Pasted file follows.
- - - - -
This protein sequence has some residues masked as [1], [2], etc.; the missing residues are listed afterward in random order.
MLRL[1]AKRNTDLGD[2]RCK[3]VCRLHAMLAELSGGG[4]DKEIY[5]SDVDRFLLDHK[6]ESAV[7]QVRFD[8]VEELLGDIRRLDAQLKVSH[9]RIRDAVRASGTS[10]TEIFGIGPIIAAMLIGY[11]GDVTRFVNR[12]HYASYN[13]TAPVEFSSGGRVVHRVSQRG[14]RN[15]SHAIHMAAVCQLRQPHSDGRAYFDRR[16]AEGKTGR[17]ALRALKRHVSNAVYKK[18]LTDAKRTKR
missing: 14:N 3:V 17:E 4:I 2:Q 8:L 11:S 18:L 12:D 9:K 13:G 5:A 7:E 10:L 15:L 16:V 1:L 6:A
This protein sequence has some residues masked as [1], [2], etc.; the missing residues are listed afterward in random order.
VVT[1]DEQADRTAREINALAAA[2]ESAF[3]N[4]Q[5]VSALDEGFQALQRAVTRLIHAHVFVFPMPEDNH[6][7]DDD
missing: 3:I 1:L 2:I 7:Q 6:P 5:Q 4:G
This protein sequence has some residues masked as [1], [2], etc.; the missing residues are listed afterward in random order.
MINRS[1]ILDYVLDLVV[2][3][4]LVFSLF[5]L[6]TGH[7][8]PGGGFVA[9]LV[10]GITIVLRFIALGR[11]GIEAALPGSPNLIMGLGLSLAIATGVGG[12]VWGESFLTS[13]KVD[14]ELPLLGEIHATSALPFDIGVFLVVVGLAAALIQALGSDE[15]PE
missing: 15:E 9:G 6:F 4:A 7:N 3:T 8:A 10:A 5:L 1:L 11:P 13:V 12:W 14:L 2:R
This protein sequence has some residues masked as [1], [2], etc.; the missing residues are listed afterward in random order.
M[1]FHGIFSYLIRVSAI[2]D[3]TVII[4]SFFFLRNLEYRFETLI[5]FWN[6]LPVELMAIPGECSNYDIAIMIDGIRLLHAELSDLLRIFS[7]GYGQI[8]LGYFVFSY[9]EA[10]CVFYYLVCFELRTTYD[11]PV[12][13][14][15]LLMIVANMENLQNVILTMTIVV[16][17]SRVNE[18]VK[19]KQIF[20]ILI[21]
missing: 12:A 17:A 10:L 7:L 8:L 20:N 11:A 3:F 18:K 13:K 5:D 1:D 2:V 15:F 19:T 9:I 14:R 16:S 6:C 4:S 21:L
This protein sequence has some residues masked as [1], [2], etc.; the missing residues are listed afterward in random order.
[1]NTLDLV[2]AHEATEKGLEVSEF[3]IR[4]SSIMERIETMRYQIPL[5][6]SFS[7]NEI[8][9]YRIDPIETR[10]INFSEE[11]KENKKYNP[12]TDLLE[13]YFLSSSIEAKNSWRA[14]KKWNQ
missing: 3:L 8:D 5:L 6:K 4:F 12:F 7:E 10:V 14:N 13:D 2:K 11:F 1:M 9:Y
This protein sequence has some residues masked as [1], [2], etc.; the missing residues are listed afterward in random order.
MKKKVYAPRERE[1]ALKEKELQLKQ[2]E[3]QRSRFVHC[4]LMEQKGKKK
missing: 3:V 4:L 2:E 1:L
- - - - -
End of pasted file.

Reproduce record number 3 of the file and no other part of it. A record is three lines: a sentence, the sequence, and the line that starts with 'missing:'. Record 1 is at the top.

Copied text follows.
This protein sequence has some residues masked as [1], [2], etc.; the missing residues are listed afterward in random order.
MINRS[1]ILDYVLDLVV[2][3][4]LVFSLF[5]L[6]TGH[7][8]PGGGFVA[9]LV[10]GITIVLRFIALGR[11]GIEAALPGSPNLIMGLGLSLAIATGVGG[12]VWGESFLTS[13]KVD[14]ELPLLGEIHATSALPFDIGVFLVVVGLAAALIQALGSDE[15]PE
missing: 15:E 9:G 6:F 4:A 7:N 3:T 8:A 10:A 5:L 1:L 11:P 13:V 12:W 14:L 2:R